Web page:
Under the constitution of the Islamic Republic of Pakistan, water is a fundamental right, and the state should be providing clean, safe drinking water to every citizen. I am glad to see that the current leadership is taking good initiatives such as the development of 100 recharge wells, which are led by the CDA.

There is a lot of potential to take advantage of the 1500-millimeter rainfall. In the 1990s more recharge was happening with less extraction from the ground. And if we look now, the rains are turning into flash floods, with less recharge. This is mainly due to increasing infrastructure, increasing population in Islamabad, paved roads. We need localized solutions, instead of engineering solutions focus must be on socio-economic and cost-effective solutions too. If we only utilize 20 percent of the rainfall into recharge, this will not only improve the groundwater aquifer but will also help to deal with climate shocks, clouds burst etc. Dr. Mohsin said.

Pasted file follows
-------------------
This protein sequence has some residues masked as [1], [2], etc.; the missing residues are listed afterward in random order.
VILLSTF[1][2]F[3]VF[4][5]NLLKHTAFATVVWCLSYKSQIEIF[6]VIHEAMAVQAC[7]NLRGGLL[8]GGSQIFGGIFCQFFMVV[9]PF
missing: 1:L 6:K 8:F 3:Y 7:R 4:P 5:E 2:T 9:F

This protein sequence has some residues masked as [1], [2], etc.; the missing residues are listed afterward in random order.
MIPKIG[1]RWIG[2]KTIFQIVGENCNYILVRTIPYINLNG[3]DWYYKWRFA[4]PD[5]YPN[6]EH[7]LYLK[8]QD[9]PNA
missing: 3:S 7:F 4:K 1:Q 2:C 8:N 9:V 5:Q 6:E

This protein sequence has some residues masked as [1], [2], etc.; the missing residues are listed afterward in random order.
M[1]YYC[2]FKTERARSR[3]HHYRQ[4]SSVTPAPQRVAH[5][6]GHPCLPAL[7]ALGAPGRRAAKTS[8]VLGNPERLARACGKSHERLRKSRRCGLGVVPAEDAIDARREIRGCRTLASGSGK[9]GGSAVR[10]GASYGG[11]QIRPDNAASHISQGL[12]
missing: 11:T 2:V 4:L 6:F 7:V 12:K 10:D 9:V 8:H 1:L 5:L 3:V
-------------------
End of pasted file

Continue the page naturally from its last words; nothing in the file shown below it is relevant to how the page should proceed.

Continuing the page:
Speaking on the occasion, Dr. Muhammad Ashraf, Chairman, Pakistan Council of Research in Water Resources (PCRWR), said “together with the International Water Management Institute (IWMI) Pakistan and Capital Development Authority (CDA) we are doing a water resources assessment of the entire Islamabad for surface water as well as groundwater and identifying research sites. Based on this assessment we will put together a draft for developing the groundwater and surface water legal framework. WaterAid has offered us legal support while PCRWR will provide technical assistance. We are working towards nature-based solutions to provide enough water to everyone in the capital city. PCRWR and IWMI have a long history of partnership. Both institutions are jointly working to showcase the potential of groundwater recharge for Islamabad, this will be based on scientific research.